Mathematics as a subject has often been given a bad rap. In a world where even the word ‘mathematics’ causes some people to break into a sweat, there are too many people who think—incorrectly—that they just don’t have any natural ability to do maths.
During the holidays I read an article about the ‘Numbers Man’, Geordie Williamson, one of Australia’s top mathematicians, who said this: “You couldn’t get away with saying ‘I hated English in school’, and walk away from it but people do it all the time with maths.”
Geordie Williamson challenges people to rethink the subject. Comparing achievement in maths to sport, he argues: “With sport, in Australia, there’s an understanding that it takes years of training and toil to get to the very top level... but there’s this general perception that a so called ‘genius’ or a great artist simply waves their hands and the magic happens.”
If you accept that all children are capable of learning then all children are capable of understanding mathematics. Simply put, repeated practice in mathematics will bring a deep understanding of seemingly complex mathematical concepts, just as repeated practice in sport and the arts will bring about spectacular results.
"I would argue that mathematics helps us make sense of our world. It helps us develop pattern recognition, logical thinking, problem solving and communication. These are all skills that are necessary in the modern world." (James Pietsch, 2018)
Maths is good for life
At the most practical level, mathematics provides students with everyday skills that will prove useful later in life. Maths helps at the supermarket, or when you're ready to buy your first car. Yes, maths can help us make better financial decisions to support the lifestyle we desire.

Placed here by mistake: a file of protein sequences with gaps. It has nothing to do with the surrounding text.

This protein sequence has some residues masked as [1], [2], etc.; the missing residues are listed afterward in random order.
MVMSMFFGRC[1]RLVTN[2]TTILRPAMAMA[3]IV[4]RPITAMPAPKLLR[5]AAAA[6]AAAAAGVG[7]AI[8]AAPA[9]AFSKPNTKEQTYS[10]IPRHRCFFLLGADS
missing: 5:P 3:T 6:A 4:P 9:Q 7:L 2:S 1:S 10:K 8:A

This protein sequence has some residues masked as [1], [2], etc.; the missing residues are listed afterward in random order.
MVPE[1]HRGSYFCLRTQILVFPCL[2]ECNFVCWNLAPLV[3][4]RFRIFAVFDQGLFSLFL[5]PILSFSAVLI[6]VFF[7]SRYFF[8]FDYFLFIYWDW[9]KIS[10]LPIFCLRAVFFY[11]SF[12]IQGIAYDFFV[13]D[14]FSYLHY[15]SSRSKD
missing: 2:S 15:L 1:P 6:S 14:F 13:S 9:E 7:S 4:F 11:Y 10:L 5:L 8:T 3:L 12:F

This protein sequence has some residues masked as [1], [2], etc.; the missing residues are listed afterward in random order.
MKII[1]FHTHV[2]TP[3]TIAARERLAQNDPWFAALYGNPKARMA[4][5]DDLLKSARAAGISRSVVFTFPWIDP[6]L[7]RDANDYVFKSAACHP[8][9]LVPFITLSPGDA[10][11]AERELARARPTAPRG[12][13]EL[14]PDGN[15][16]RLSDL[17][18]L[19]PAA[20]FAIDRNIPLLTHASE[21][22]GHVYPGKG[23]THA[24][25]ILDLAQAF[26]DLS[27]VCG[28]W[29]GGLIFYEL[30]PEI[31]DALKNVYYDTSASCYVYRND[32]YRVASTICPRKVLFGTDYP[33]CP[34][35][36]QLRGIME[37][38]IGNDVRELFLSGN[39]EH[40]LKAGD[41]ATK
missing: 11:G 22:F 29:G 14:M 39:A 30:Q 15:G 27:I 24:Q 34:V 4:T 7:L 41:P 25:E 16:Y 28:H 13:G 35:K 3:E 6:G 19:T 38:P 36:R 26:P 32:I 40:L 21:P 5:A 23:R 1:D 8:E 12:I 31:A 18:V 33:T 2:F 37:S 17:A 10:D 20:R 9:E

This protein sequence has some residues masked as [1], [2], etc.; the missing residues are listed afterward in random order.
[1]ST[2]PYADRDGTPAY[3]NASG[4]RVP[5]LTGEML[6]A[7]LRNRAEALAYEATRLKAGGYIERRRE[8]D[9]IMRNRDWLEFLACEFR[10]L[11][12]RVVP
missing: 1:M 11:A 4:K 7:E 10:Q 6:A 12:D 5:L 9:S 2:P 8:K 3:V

But to be fair, mathematics is so much more than that! Mathematics is a discipline with unique qualities which gives students a far greater capacity to understand and marvel at the world around them. As a student, I enjoyed learning in every subject but mathematics was my favourite. Why? I was fortunate to have two maths teachers who conveyed to me their passion for the subject. They took me beyond the curriculum and helped me understand the creative side of mathematics. That's right, the creative side!
A new international standard
The Programme for International Student Assessment (PISA) is a worldwide study by the Organisation for Economic Co-operation and Development (OECD) in member and non-member nations intended to evaluate educational systems by measuring 15-year-old school pupils' scholastic performance on mathematics, science, and reading.
NAC students who are 15 years of age will receive information regarding participation in these tests.
Whilst NAC’s participation in the PISA tests is not compulsory, we are looking forward to being involved in this international project. The results we achieve in the PISA tests will provide valuable insights into the areas where we can improve and develop our programmes here at Nowra Anglican College in relation to other OECD nations.